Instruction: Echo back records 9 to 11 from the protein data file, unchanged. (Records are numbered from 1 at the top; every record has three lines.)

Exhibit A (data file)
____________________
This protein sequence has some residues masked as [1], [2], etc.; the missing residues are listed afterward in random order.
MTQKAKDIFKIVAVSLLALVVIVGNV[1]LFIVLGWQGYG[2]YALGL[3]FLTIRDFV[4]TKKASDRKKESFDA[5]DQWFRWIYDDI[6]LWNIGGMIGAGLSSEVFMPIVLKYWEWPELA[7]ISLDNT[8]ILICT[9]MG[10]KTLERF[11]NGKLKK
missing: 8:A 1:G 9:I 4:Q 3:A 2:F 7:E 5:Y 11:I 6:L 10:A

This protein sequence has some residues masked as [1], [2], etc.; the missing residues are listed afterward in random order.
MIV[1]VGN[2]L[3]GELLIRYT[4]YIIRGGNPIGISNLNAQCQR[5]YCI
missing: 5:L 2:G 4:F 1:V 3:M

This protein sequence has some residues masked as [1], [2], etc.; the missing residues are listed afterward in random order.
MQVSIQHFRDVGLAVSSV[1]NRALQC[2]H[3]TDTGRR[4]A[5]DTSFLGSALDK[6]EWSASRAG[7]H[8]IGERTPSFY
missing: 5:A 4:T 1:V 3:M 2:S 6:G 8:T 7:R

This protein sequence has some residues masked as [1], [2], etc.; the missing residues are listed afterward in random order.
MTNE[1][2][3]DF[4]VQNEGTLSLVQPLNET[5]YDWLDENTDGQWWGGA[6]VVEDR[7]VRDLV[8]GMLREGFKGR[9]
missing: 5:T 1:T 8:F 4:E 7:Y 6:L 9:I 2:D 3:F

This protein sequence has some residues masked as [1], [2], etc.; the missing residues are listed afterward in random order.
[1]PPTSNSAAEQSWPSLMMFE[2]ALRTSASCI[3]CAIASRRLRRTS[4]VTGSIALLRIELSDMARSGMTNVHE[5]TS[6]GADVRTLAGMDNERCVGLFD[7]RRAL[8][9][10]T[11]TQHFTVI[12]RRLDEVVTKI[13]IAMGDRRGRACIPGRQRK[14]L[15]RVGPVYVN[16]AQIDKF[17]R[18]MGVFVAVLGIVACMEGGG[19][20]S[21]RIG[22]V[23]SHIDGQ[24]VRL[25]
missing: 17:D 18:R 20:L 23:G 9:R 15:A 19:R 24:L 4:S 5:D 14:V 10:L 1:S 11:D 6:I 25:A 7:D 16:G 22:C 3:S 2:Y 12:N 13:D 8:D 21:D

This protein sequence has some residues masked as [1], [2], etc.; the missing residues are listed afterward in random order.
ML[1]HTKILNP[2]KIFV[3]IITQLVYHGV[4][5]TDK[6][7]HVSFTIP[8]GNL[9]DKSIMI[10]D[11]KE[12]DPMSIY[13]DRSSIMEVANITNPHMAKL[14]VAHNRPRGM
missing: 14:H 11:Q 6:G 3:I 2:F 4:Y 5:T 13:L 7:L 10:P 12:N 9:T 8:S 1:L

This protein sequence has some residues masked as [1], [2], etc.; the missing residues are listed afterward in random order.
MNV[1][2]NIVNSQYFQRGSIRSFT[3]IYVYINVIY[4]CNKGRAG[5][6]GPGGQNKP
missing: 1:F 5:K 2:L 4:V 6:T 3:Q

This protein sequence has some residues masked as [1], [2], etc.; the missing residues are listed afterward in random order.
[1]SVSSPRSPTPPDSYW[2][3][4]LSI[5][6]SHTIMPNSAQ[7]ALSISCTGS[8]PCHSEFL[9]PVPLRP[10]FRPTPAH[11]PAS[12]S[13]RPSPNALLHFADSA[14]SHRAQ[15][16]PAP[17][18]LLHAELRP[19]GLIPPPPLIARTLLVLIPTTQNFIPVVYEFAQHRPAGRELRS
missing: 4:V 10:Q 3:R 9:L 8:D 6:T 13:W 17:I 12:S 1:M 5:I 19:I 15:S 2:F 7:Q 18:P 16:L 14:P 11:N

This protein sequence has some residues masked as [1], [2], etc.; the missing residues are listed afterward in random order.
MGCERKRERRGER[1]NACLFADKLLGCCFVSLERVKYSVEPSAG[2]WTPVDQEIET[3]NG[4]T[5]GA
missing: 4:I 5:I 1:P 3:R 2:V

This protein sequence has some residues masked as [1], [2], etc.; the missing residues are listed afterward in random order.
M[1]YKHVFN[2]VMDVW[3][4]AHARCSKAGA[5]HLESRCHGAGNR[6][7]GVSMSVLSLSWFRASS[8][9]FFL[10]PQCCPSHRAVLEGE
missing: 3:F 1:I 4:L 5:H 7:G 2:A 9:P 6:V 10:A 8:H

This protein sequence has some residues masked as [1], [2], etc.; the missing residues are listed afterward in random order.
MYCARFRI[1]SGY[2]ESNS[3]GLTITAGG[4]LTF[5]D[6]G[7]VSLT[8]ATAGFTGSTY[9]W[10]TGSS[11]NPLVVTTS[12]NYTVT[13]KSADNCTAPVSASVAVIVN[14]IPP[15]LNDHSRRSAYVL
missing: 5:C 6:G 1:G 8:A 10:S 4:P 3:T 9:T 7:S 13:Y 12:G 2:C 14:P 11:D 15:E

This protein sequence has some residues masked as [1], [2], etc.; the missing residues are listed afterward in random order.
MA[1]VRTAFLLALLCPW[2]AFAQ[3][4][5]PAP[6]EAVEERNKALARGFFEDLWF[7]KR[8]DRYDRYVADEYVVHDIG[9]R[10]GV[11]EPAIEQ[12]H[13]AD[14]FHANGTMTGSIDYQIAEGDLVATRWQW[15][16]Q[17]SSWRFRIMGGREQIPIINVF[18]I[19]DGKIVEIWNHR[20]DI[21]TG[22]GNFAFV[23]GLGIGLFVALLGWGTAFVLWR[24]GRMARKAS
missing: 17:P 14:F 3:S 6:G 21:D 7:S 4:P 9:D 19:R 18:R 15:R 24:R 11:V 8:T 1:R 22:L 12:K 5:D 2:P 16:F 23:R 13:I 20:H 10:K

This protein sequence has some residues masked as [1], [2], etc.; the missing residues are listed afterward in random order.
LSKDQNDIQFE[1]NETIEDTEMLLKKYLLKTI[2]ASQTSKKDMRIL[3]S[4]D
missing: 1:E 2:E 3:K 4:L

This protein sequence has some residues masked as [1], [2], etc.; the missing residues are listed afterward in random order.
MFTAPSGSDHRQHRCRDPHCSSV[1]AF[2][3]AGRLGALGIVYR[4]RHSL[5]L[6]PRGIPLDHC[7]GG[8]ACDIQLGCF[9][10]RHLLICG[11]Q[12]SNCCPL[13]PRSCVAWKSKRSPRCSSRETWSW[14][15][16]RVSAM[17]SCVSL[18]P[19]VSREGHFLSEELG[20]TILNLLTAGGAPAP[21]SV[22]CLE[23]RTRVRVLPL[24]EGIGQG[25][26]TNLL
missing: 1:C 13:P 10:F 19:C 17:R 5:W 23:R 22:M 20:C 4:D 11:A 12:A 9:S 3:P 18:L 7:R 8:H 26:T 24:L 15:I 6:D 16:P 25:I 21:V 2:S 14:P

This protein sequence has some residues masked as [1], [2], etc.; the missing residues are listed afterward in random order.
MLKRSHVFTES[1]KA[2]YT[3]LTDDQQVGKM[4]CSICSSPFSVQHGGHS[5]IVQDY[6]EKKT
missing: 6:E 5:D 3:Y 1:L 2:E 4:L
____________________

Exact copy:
This protein sequence has some residues masked as [1], [2], etc.; the missing residues are listed afterward in random order.
MGCERKRERRGER[1]NACLFADKLLGCCFVSLERVKYSVEPSAG[2]WTPVDQEIET[3]NG[4]T[5]GA
missing: 4:I 5:I 1:P 3:R 2:V

This protein sequence has some residues masked as [1], [2], etc.; the missing residues are listed afterward in random order.
M[1]YKHVFN[2]VMDVW[3][4]AHARCSKAGA[5]HLESRCHGAGNR[6][7]GVSMSVLSLSWFRASS[8][9]FFL[10]PQCCPSHRAVLEGE
missing: 3:F 1:I 4:L 5:H 7:G 2:A 9:P 6:V 10:A 8:H

This protein sequence has some residues masked as [1], [2], etc.; the missing residues are listed afterward in random order.
MYCARFRI[1]SGY[2]ESNS[3]GLTITAGG[4]LTF[5]D[6]G[7]VSLT[8]ATAGFTGSTY[9]W[10]TGSS[11]NPLVVTTS[12]NYTVT[13]KSADNCTAPVSASVAVIVN[14]IPP[15]LNDHSRRSAYVL
missing: 5:C 6:G 1:G 8:A 10:S 4:P 3:T 9:T 7:S 13:Y 12:G 2:C 14:P 11:D 15:E